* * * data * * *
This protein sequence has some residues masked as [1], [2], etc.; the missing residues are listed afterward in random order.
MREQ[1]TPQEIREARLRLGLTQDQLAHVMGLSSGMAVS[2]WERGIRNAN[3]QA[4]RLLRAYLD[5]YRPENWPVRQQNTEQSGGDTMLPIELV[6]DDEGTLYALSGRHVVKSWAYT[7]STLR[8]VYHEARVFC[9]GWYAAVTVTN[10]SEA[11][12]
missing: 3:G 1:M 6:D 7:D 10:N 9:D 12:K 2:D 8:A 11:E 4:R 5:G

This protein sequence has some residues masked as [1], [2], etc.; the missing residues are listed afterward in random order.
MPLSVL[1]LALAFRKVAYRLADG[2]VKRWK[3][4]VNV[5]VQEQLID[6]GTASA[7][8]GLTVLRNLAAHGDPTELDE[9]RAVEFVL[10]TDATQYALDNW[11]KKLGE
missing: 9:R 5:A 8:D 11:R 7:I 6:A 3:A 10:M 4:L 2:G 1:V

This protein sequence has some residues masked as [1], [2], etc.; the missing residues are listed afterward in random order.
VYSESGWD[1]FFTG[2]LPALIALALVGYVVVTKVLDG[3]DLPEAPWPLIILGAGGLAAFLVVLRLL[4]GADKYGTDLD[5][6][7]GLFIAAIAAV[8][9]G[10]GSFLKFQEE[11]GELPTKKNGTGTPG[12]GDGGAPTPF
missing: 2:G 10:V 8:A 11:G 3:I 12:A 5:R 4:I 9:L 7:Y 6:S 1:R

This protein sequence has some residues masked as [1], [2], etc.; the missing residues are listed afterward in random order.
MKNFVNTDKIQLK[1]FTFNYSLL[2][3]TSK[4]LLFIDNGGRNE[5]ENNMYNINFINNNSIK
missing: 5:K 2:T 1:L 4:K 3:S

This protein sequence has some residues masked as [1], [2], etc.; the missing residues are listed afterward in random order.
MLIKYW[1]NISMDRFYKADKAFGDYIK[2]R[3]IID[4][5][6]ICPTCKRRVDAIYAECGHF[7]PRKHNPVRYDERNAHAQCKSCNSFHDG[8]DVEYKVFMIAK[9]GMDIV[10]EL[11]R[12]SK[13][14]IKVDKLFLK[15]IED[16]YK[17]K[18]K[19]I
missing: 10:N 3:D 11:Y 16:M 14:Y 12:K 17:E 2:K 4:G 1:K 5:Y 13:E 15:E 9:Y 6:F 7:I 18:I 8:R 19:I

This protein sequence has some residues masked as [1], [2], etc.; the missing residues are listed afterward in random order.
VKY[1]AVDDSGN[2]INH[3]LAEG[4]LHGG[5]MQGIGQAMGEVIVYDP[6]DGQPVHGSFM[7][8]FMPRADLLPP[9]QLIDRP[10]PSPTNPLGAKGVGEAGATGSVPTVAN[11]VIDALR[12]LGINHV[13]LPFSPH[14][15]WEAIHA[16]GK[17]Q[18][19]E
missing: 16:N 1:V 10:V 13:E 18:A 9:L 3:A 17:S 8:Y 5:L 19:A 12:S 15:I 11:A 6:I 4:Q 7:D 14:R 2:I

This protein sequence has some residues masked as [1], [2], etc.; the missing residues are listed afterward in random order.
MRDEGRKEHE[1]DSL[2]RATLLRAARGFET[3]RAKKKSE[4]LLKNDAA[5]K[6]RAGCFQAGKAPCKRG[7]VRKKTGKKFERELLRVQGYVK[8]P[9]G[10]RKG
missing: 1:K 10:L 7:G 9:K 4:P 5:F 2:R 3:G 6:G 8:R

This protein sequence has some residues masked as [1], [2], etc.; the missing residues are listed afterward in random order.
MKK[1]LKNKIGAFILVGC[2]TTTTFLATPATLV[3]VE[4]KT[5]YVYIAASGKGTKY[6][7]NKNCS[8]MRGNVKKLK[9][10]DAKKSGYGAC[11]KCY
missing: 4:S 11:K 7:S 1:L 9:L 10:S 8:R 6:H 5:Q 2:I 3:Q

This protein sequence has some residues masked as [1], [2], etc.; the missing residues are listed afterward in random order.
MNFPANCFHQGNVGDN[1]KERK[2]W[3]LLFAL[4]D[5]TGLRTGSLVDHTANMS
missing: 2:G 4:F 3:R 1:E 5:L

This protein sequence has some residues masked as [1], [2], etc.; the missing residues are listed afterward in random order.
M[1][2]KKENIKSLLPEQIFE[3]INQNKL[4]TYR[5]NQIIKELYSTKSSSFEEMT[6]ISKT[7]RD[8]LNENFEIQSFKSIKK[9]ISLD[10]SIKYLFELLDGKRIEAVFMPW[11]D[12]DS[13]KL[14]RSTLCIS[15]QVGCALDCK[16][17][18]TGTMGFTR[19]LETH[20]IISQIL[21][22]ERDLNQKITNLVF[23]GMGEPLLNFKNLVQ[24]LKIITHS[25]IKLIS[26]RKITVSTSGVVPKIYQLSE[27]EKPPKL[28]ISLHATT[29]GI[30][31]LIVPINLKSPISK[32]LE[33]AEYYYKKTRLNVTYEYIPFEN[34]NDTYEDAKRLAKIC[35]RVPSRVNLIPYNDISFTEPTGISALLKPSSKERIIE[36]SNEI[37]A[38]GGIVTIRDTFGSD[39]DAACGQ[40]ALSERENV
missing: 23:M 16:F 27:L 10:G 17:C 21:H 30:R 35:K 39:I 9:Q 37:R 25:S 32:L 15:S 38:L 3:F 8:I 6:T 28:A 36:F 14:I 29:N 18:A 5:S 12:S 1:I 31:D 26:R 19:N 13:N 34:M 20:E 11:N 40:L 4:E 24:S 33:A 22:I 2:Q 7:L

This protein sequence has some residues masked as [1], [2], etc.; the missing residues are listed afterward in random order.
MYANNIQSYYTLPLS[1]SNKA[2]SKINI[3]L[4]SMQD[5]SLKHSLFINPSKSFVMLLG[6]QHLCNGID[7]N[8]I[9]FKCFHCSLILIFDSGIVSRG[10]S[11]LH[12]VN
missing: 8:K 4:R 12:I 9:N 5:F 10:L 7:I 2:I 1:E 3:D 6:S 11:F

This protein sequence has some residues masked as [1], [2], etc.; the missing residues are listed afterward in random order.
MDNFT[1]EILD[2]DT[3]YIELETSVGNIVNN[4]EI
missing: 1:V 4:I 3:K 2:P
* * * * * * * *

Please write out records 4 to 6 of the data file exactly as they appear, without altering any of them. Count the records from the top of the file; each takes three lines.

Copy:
This protein sequence has some residues masked as [1], [2], etc.; the missing residues are listed afterward in random order.
MKNFVNTDKIQLK[1]FTFNYSLL[2][3]TSK[4]LLFIDNGGRNE[5]ENNMYNINFINNNSIK
missing: 5:K 2:T 1:L 4:K 3:S

This protein sequence has some residues masked as [1], [2], etc.; the missing residues are listed afterward in random order.
MLIKYW[1]NISMDRFYKADKAFGDYIK[2]R[3]IID[4][5][6]ICPTCKRRVDAIYAECGHF[7]PRKHNPVRYDERNAHAQCKSCNSFHDG[8]DVEYKVFMIAK[9]GMDIV[10]EL[11]R[12]SK[13][14]IKVDKLFLK[15]IED[16]YK[17]K[18]K[19]I
missing: 10:N 3:D 11:Y 16:M 14:Y 12:K 17:E 2:K 4:G 1:K 5:Y 13:E 15:E 9:Y 6:F 7:I 18:I 8:R 19:I

This protein sequence has some residues masked as [1], [2], etc.; the missing residues are listed afterward in random order.
VKY[1]AVDDSGN[2]INH[3]LAEG[4]LHGG[5]MQGIGQAMGEVIVYDP[6]DGQPVHGSFM[7][8]FMPRADLLPP[9]QLIDRP[10]PSPTNPLGAKGVGEAGATGSVPTVAN[11]VIDALR[12]LGINHV[13]LPFSPH[14][15]WEAIHA[16]GK[17]Q[18][19]E
missing: 16:N 1:V 10:V 13:E 18:A 9:L 3:A 17:S 8:Y 5:L 19:A 12:S 15:I 11:A 6:I 4:Q 7:D 14:R 2:I